The fund underperformed its benchmark in June, primarily due to our multi-cap approach where we focus on the quality and opportunity of a business rather than its market capitalisation. This approach has worked well in India but with the recent stark underperformance of mid/small caps the Fund is lagging. The factors that have led to this indiscriminate sell-off in this area of the market (primarily domestic investor nervousness due to rising crude oil and political uncertainty over next year’s election) could continue for a little time longer. For that reason we have been active in June in slightly repositioning the portfolio.
We have sold three smaller cap stocks (Ashoka Builcon, Gateway Distriparks and Ramco Cements) and bought HDFC Bank and Future Consumer. Both Ashoka and Ramco have been successful positions and remain well run companies. While there are specific reasons for our decision to sell, more broadly we are concerned that as we approach the national election next year, the government will at the margin turn its focus away from physical infrastructure investments to more soft policy options aimed at the rural population. Rural incomes have been under pressure for a few years and the government is trying to address this issue with various policy options.
We added both HDFC Bank and Future Consumer to the fund. HDFC Bank is India’s pre-eminent private sector bank, yet still has a huge opportunity to expand its market share profitably in the years ahead. Future Consumer is a relatively new company that is part of the large retail focused Future Group. Future Consumer is a disruptor in the consumer staples space that offers very high growth potential via both the retail network of the Future Group and other channels with its asset light, multi-brand strategy.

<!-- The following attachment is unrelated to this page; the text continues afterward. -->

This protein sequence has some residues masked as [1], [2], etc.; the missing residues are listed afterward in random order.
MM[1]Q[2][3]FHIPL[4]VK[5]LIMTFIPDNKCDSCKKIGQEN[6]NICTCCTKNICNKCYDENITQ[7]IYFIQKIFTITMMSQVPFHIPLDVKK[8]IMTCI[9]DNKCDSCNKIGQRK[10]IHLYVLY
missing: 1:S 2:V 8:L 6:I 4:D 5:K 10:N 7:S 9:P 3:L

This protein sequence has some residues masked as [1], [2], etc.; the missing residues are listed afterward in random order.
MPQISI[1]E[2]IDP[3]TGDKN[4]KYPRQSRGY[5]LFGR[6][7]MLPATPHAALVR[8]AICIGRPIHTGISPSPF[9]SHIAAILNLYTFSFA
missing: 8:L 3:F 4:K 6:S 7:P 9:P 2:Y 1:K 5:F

Although the macro outlook has slightly deteriorated, we are more comfortable that India’s growth outlook continues to improve. Economic activity remained strong in the latest data with the key positive robust growth in auto sales, uptick in foreign trade (oil and ex oil) and uptick in credit growth. The key negative was rising inflation and muted rural wage growth.
Early in June, the RBI increased the repo rate by 25bps to 6.25%. While we consider this move somewhat premature in relation to India’s underlying macro fundamentals, we appreciate that international factors played a large part in this decision. More importantly, we see the action as confirmation that growth is recovering and becoming more entrenched for the first time in years.
This improving Indian growth outlook contrasts with wider global growth concerns that have resulted in sentiment and flows to emerging markets deteriorating. During the three month period from the beginning of April 2018, foreign investors sold US$2.9bn of Indian equities, an amount not exceeded over this quarter since 2008. Foreign ownership levels of Indian equities are now at levels not seen since 2011, with focus firmly elsewhere. Domestic investors, on the other hand, have proved more resilient, with domestic flow remaining positive throughout this year, after a record year in 2017.
While foreign outflows might continue longer due to global risk aversion, we find this situation bullish as we believe India will stand out as a relative growth beacon in the years to come. In addition, India’s market beta has also dropped to multi-year lows, setting the stage for a recovery in the period ahead.
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